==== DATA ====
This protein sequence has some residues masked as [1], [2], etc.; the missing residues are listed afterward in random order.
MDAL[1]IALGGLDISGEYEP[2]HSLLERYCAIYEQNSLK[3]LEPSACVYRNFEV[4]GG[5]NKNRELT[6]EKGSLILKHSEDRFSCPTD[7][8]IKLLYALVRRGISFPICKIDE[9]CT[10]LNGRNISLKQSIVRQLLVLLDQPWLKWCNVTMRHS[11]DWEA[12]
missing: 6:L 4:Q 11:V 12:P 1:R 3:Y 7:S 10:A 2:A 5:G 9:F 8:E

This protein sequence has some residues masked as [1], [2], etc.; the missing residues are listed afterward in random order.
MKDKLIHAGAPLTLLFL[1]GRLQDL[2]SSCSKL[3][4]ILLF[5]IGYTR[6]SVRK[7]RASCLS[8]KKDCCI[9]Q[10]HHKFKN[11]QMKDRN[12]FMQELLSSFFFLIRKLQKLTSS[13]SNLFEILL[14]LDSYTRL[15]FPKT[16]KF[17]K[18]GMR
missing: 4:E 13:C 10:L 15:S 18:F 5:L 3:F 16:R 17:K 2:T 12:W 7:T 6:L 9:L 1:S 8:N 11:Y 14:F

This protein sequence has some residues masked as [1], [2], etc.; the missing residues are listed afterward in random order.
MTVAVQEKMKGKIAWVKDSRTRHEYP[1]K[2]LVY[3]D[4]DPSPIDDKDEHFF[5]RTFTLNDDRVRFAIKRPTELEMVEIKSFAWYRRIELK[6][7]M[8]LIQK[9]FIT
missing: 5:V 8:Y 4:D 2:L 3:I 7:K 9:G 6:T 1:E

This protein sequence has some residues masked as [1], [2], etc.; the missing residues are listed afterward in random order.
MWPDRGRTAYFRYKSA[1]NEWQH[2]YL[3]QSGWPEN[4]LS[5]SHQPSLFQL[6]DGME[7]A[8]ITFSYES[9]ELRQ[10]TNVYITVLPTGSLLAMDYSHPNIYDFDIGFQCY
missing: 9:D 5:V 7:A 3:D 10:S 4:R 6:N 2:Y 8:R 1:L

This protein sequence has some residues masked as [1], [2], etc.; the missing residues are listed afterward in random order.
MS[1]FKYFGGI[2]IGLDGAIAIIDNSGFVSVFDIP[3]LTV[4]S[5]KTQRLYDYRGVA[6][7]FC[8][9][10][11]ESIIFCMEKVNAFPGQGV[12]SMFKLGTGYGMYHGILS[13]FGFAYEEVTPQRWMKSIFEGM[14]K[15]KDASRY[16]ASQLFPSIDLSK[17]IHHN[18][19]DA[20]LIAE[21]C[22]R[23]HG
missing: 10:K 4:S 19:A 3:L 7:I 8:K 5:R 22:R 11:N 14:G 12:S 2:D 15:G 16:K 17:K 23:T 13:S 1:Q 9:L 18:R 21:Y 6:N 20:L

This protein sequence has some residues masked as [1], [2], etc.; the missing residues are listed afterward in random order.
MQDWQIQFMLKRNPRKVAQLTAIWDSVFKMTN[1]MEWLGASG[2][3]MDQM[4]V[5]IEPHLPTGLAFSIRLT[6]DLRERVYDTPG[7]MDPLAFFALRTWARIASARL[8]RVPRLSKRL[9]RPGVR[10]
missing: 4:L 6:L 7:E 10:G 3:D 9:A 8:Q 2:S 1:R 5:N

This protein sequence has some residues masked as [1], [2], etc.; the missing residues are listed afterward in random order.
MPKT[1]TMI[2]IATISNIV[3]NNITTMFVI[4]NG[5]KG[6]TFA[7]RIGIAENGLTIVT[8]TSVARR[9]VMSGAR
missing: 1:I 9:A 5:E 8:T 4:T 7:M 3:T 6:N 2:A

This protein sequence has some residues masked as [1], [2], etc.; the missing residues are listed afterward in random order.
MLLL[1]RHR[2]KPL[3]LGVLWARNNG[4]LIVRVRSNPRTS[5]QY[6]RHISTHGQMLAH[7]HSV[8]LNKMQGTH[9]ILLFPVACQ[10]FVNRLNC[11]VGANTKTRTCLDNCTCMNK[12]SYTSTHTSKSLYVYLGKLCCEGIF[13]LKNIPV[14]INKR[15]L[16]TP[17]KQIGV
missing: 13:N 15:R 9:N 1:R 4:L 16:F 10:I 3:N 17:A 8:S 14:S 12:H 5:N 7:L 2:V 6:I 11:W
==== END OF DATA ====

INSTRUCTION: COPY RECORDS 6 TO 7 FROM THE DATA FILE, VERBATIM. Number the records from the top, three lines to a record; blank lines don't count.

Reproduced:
This protein sequence has some residues masked as [1], [2], etc.; the missing residues are listed afterward in random order.
MQDWQIQFMLKRNPRKVAQLTAIWDSVFKMTN[1]MEWLGASG[2][3]MDQM[4]V[5]IEPHLPTGLAFSIRLT[6]DLRERVYDTPG[7]MDPLAFFALRTWARIASARL[8]RVPRLSKRL[9]RPGVR[10]
missing: 4:L 6:L 7:E 10:G 3:D 9:A 8:Q 2:S 1:R 5:N

This protein sequence has some residues masked as [1], [2], etc.; the missing residues are listed afterward in random order.
MPKT[1]TMI[2]IATISNIV[3]NNITTMFVI[4]NG[5]KG[6]TFA[7]RIGIAENGLTIVT[8]TSVARR[9]VMSGAR
missing: 1:I 9:A 5:E 8:T 4:T 7:M 3:T 6:N 2:A